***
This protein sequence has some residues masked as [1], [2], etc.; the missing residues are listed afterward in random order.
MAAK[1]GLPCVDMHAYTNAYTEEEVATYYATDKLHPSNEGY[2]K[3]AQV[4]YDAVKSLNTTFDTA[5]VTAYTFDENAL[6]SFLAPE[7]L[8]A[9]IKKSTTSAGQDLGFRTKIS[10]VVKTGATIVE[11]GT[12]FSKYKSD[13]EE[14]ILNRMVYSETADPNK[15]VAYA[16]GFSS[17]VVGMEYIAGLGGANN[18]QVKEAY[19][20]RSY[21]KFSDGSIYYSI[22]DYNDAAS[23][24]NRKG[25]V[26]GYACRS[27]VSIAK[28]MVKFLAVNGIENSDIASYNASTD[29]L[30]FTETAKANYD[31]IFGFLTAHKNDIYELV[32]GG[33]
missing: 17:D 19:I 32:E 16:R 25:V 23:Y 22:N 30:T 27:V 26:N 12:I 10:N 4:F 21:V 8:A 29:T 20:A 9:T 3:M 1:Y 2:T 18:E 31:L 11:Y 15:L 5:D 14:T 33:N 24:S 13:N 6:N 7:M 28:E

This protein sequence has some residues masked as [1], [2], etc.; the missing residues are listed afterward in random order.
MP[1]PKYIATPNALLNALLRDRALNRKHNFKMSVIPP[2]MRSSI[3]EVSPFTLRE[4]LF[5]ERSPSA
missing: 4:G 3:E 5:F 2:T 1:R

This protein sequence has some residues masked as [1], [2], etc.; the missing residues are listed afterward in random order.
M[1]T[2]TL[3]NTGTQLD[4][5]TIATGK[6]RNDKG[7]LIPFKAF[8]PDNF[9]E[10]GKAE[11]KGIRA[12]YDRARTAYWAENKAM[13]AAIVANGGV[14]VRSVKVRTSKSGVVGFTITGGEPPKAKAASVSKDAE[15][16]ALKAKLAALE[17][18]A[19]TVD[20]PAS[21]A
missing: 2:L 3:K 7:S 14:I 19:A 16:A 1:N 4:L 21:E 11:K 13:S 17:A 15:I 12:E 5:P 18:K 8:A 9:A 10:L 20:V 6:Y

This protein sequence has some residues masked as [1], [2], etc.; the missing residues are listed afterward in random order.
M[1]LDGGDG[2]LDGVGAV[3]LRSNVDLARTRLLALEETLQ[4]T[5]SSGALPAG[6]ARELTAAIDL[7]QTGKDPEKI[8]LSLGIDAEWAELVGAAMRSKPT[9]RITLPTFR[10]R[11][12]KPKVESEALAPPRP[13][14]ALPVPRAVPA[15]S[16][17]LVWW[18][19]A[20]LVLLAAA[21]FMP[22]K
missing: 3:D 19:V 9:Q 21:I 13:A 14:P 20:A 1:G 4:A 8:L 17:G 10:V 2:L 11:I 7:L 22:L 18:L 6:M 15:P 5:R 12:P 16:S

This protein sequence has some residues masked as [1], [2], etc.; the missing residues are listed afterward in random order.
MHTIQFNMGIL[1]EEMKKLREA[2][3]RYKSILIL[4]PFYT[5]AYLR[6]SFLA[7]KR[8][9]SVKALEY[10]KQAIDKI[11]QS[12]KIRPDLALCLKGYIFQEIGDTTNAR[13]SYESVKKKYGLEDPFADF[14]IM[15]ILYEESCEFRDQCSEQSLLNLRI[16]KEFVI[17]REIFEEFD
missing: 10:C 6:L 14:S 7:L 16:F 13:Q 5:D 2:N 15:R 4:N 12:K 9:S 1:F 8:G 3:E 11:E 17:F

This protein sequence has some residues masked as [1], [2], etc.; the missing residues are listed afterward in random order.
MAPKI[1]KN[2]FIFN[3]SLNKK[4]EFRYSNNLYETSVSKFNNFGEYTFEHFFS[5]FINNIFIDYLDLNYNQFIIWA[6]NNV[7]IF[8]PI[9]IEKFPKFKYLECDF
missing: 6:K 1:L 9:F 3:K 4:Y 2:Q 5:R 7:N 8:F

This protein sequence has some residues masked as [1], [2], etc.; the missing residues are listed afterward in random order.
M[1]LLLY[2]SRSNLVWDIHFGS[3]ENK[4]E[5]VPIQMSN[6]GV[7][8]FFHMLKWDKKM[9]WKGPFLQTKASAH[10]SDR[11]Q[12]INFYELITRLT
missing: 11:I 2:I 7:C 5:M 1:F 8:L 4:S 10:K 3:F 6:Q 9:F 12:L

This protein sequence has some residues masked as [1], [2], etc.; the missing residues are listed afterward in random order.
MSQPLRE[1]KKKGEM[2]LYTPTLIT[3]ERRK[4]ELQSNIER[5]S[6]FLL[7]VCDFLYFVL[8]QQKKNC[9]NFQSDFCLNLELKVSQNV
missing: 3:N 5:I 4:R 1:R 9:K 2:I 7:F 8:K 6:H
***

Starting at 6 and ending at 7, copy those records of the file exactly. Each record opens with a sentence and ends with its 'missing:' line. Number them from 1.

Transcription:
This protein sequence has some residues masked as [1], [2], etc.; the missing residues are listed afterward in random order.
MAPKI[1]KN[2]FIFN[3]SLNKK[4]EFRYSNNLYETSVSKFNNFGEYTFEHFFS[5]FINNIFIDYLDLNYNQFIIWA[6]NNV[7]IF[8]PI[9]IEKFPKFKYLECDF
missing: 6:K 1:L 9:F 3:K 4:Y 2:Q 5:R 7:N 8:F

This protein sequence has some residues masked as [1], [2], etc.; the missing residues are listed afterward in random order.
M[1]LLLY[2]SRSNLVWDIHFGS[3]ENK[4]E[5]VPIQMSN[6]GV[7][8]FFHMLKWDKKM[9]WKGPFLQTKASAH[10]SDR[11]Q[12]INFYELITRLT
missing: 11:I 2:I 7:C 5:M 1:F 8:L 4:S 10:K 3:F 6:Q 9:F 12:L